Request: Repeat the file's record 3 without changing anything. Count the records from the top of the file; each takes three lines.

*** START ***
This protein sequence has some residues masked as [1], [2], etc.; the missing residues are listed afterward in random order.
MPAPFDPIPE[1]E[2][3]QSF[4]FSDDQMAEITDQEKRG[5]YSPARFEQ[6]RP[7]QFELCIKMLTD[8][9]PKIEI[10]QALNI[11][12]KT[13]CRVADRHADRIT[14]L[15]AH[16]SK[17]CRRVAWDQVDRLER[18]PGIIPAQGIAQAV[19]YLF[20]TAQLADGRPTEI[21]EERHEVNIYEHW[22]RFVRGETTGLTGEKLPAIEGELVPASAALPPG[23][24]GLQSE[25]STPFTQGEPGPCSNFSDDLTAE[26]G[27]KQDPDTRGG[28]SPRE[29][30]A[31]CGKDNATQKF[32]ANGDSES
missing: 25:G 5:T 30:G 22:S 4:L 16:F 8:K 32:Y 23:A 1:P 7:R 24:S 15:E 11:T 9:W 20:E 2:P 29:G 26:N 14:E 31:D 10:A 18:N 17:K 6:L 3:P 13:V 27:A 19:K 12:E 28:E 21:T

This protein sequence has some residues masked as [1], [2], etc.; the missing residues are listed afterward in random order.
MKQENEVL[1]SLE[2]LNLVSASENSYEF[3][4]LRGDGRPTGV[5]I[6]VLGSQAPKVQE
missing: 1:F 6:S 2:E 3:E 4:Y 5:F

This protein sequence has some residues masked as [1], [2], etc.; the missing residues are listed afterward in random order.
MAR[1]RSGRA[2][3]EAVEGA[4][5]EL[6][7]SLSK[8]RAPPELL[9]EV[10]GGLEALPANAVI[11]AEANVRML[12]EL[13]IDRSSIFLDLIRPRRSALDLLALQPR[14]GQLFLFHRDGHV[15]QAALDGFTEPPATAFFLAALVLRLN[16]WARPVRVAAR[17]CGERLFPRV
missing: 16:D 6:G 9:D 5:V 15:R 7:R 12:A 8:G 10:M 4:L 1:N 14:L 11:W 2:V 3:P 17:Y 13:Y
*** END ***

This protein sequence has some residues masked as [1], [2], etc.; the missing residues are listed afterward in random order.
MAR[1]RSGRA[2][3]EAVEGA[4][5]EL[6][7]SLSK[8]RAPPELL[9]EV[10]GGLEALPANAVI[11]AEANVRML[12]EL[13]IDRSSIFLDLIRPRRSALDLLALQPR[14]GQLFLFHRDGHV[15]QAALDGFTEPPATAFFLAALVLRLN[16]WARPVRVAAR[17]CGERLFPRV
missing: 16:D 6:G 9:D 5:V 15:R 7:R 12:A 8:G 10:M 4:L 1:N 14:L 11:W 2:V 3:P 17:Y 13:Y